Your Inescapable Love (The Bennett Family Book 4)(4)

By: Layla Hagen


I glance at the clock again before returning to the file, sighing. One minute left. My palms are sweaty, and I wipe them on my pants, but the fabric of the spandex training gear isn’t absorbing anything.

When I hear the door of the room open, I snap my head up from my file. Max and Kurt, the head of the clinic, are in the doorway. Kurt is talking, but Max isn’t listening. His eyes are fixed on me, and his face breaks into a smile, instantly transporting me back to the day when he offered me his first smile.

With hurried footsteps, I walk toward them, inspecting Max from head to toe. The last time I saw him, he was thirteen years old, and a whole head taller than me. Now he towers over me. I’ve inherited Grams’s petite frame, sure, but Max must be at least six feet and he’s just… magnificent. Broad shoulders and strong arms. His dark brown hair is tousled and sticking out in every direction. His face is a mix of panty-dropping masculinity with a dash of that boyish charm I remember about him. Max Bennett is all man.

I stop less than a foot in front of him and Kurt. Max pins me with his gaze and his smile deepens. Oh God, I forgot about those dimples.

“As far as I understand, no introductions are needed, since Abby said you already know each other,” Kurt says. I open my mouth but find my throat too clogged with emotion to form words.

“We do,” Max says, and his voice doesn’t sound quite right. It’s deep and strong, with just a slight hint of nervousness. “She used to be my best friend.”

“Well, I’ll leave the two of you,” Kurt says. “Emilia will take good care of you.”

“Of course, I will,” I say, having found my voice again. Kurt nods at both of us before leaving.

The second the door closes, Max pulls me into a hug. I walk into his arms without hesitation, even though there are six other people in the training room. He hugs the same way I remember—wholeheartedly. But then again, there weren’t many things Max the boy did halfheartedly, and I can’t imagine Max the man to be any different.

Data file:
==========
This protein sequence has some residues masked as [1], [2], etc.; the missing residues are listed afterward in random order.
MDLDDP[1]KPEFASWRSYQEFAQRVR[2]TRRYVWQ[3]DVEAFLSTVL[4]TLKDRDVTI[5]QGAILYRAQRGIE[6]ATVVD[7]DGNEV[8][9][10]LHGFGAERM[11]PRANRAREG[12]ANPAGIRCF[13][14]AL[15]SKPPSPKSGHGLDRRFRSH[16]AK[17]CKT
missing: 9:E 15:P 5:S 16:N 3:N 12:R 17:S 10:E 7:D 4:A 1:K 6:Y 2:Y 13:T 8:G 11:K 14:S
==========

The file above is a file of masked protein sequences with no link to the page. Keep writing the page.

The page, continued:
“I can’t believe this,” he murmurs against my hair. “I always wondered about you. Where you were, what you were doing. I wanted to look for you, but I didn’t know where to start.” He rubs his hand up and down my back, sending sparks of warmth down my spine.

Pulling out of his arms, I say, “I, on the other hand, knew where you were all this time. I moved to San Francisco when I started college, but I didn’t know how to reach out.”

“Ah, it’s a good thing I was a blithering idiot then and had the accident,” he exclaims. “Otherwise, I wouldn’t be here. Gives a whole new meaning to everything happens for a reason, right?”

I smile at him, surprised to learn that he kept his self-deprecating humor. Reading in magazines about his family’s success always did make me wonder if he’d changed or if he’d become more arrogant. So far, it seems not. I wonder how his siblings turned out. There are nine in total. Sebastian, Logan, and Pippa were the older trio, and as far as I understood, they set up Bennett Enterprises—one of the biggest players in the jewelry market. Max and his identical twin brother, Christopher, also work at the company, but I don’t know what the other siblings are up to: Alice, Blake, Daniel, and Summer. Can’t wait for Max to fill me in.

“How did you manage to get yourself into that mess?”

“If I make up a heroic reason, will you believe me?”

I burst out laughing. He cemented his status as my hero one lousy, rainy day after school. We were walking home when we heard howling. After sloshing around in the mud for a few minutes, we located the dogs. They were on the edge of the road, next to a ditch. I counted four pups and what looked like their dead mother. The pups desperately tried to get a reaction from her, pushing their little heads against her belly, and one of them licking her nose. I felt such an instant kinship with the pups who’d lost their mother that I couldn’t bear leaving them to fend for themselves. As Max and I bent to lift them, we noticed a fifth pup. He’d fallen into the ditch, which was very deep and narrow. Without hesitation, Max jumped inside it, pulling up the pup. It then took him nearly twenty minutes to get himself out. Grams and his mother, Jenna Bennett, nearly went into cardiac arrest when we returned home with five pups and covered in mud. I hero-worshiped him from that day on.

“I know you can be a hero, all right. But the skydiving accident is in your file.”

He groans, then tugs with his teeth at his lower lip, and I can’t help admiring his lush mouth. Had his lips always been this full? And why, in the name of all that is holy, am I having these thoughts? The training room suddenly feels too small, as does the distance between us.

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